September 4, 2012
The partnership of America’s pastime and the iconic agricultural equipment company in the U.S. seems natural, as using John Deere equipment to fix up a baseball diamond is an efficient way to get a field ready for a game.
While people may not think about John Deere equipment and baseball being linked together, much of what a tractor can do is something that the average American could have trouble grasping. These machines tend to operate behind the scenes, as crews at stadiums and arenas around the country rely on models from the agricultural manufacturer.
Many times people see the grounds crew at a stadium riding on a green and yellow tractor, but they often fail to realize how important this John Deere equipment is to the operation.
Baseball fields are kept in immaculate shape in order to provide players with the ability to cleanly field a ground ballor to safely slide into second base. Exquisite patterns are cut into the grass for professional teams, but even local playing fields around America rely on the best machinery to ensure that the facility is up to par.
John Deere tractors can be used to help a grounds crew move a large quantity of dirt at a baseball field, and attachments can allow these individuals to do their job in as quick and efficient a manner as possible.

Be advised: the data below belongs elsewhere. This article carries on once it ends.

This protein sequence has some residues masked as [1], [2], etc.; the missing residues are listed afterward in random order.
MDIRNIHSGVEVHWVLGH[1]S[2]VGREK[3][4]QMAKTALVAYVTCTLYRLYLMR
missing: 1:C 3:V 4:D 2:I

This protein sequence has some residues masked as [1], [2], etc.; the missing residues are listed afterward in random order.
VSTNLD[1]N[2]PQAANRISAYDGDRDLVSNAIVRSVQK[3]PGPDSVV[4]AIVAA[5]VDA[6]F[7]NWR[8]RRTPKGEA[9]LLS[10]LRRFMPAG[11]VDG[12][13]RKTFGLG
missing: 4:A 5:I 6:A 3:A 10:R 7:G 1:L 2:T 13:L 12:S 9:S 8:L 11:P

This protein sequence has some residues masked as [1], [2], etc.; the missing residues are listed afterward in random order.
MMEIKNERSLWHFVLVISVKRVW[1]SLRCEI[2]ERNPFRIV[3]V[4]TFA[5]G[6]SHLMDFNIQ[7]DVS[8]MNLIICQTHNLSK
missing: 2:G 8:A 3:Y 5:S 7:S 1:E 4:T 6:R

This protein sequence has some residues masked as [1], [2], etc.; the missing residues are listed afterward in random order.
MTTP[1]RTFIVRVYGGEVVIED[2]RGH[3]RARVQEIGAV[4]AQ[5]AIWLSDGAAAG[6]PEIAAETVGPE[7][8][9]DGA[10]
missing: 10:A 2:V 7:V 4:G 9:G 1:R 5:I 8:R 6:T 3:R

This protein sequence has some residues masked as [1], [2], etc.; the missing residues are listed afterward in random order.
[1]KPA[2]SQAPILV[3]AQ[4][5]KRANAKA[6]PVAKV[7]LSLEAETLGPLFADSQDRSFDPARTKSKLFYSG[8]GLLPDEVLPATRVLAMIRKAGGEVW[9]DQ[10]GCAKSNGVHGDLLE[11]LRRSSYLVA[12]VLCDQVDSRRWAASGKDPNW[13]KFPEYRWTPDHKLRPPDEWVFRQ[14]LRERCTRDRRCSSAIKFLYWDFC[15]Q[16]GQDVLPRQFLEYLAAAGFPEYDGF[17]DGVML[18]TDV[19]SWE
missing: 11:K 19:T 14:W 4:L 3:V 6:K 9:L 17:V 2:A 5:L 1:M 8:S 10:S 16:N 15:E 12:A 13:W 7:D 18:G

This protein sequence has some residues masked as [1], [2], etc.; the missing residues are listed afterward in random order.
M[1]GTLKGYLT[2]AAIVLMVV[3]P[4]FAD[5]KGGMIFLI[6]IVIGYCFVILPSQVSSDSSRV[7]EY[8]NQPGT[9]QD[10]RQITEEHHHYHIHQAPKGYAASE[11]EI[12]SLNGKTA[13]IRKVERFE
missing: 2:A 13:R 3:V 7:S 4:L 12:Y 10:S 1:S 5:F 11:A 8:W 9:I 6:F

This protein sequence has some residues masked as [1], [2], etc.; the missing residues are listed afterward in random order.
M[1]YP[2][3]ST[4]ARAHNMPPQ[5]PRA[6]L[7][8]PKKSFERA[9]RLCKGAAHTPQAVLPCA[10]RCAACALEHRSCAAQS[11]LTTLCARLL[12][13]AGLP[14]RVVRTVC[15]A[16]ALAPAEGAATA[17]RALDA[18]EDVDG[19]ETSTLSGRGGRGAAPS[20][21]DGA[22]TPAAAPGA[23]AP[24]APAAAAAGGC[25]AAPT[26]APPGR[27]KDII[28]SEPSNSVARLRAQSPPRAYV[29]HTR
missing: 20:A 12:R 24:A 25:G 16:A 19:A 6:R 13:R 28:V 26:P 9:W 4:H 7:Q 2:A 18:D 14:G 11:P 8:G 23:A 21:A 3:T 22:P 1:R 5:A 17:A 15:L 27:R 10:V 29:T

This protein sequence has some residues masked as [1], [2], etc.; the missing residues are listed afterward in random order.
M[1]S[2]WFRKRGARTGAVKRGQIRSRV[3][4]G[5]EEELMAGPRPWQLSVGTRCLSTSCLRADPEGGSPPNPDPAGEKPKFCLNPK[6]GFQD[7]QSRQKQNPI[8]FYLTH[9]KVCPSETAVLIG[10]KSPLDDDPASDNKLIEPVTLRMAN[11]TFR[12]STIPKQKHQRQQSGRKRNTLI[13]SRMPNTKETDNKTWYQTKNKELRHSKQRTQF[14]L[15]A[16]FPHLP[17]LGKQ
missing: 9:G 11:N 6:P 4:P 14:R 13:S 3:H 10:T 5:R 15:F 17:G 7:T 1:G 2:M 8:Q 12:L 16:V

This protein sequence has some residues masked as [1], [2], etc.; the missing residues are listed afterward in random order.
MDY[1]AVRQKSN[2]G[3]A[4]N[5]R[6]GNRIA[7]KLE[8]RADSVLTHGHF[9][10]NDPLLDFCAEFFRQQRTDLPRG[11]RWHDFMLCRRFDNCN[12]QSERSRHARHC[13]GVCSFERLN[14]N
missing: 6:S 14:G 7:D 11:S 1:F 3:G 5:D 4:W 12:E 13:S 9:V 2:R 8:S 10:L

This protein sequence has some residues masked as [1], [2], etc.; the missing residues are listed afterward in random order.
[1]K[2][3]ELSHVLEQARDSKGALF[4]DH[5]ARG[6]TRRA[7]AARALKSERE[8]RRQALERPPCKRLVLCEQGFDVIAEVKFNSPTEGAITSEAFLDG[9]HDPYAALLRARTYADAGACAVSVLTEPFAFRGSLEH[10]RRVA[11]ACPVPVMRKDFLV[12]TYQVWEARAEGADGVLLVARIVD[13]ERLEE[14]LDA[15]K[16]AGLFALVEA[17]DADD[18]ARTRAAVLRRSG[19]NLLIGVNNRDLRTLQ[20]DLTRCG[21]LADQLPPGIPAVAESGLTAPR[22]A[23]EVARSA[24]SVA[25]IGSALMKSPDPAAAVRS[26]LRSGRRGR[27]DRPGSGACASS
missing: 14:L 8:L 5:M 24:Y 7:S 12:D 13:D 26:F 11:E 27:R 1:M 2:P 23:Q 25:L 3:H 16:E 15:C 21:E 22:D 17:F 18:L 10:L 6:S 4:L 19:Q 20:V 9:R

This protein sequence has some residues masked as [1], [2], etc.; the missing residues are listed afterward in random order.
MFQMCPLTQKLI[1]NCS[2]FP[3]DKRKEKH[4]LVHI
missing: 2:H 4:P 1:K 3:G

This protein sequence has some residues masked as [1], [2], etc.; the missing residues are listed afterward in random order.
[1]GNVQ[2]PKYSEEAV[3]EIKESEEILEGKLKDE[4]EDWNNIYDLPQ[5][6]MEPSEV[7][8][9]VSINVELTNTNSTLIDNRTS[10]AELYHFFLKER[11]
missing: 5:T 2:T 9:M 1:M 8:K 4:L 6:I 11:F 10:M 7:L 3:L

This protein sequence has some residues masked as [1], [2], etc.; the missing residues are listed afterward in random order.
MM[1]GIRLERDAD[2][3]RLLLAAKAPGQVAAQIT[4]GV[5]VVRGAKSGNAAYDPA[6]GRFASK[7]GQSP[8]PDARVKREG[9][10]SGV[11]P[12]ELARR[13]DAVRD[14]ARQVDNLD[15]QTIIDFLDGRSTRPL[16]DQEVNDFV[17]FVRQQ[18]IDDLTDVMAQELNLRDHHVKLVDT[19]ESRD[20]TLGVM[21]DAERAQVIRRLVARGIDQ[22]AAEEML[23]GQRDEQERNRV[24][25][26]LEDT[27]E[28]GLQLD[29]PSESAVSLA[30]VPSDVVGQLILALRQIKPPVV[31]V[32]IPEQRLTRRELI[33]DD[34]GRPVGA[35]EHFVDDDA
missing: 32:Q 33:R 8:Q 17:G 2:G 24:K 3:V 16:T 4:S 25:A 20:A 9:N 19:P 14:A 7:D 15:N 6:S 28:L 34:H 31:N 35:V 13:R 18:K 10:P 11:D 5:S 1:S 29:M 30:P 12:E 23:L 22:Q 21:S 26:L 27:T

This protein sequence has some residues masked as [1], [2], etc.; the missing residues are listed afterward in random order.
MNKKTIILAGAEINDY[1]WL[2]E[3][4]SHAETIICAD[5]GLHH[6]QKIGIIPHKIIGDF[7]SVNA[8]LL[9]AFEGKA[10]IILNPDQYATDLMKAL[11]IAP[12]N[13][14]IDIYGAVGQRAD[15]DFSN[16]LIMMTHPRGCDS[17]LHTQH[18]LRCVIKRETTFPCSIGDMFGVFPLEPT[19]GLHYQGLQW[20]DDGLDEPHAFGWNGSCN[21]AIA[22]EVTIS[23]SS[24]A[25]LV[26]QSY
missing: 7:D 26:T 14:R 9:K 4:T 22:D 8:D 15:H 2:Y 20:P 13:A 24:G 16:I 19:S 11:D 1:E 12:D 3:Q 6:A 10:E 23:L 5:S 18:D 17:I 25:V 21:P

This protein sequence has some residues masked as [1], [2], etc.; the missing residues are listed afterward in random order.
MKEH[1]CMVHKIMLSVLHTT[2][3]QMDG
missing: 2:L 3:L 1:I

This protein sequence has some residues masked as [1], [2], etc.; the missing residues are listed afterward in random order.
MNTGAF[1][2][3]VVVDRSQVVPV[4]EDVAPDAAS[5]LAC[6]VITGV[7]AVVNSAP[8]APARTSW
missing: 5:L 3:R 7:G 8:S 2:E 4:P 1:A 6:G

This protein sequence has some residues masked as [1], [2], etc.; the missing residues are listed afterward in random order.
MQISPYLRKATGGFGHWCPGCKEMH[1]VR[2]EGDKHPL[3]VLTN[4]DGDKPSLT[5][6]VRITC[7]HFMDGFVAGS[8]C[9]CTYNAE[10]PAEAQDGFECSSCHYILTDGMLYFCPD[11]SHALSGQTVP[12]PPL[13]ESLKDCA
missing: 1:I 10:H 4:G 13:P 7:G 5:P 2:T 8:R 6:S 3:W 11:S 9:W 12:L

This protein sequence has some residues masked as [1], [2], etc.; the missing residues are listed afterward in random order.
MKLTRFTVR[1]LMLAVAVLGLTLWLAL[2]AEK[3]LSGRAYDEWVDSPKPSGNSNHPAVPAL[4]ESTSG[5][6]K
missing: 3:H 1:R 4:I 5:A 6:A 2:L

Grass at these fields can be cut using the company’s wide variety of mowers, and staff will benefit from the efficiency and accuracy of the cutting functions available on these machines.
Since many of the professional teams in Major League Baseball have significant exposure, keeping the field in pristine condition helps to add to the allure of the game. Aesthetically pleasing patterns are cut into the outfield grass, while uniformly brown infields give the impression that these crews are using a paintbrush to shape their diamond.
MLB groundskeepers do not mind putting in the time to make the field as visually enticing as possible, and they often take pride in the team that plays on their diamond, as opposed to creating a rivalry between themselves and the crew for other organizations.
“We like each other,” said Bob Christofferson, the head groundskeeper for the Seattle Mariners. “We compete with our teams, not with each other.”
Image Courtesy of : http://www.turfmagazine.com/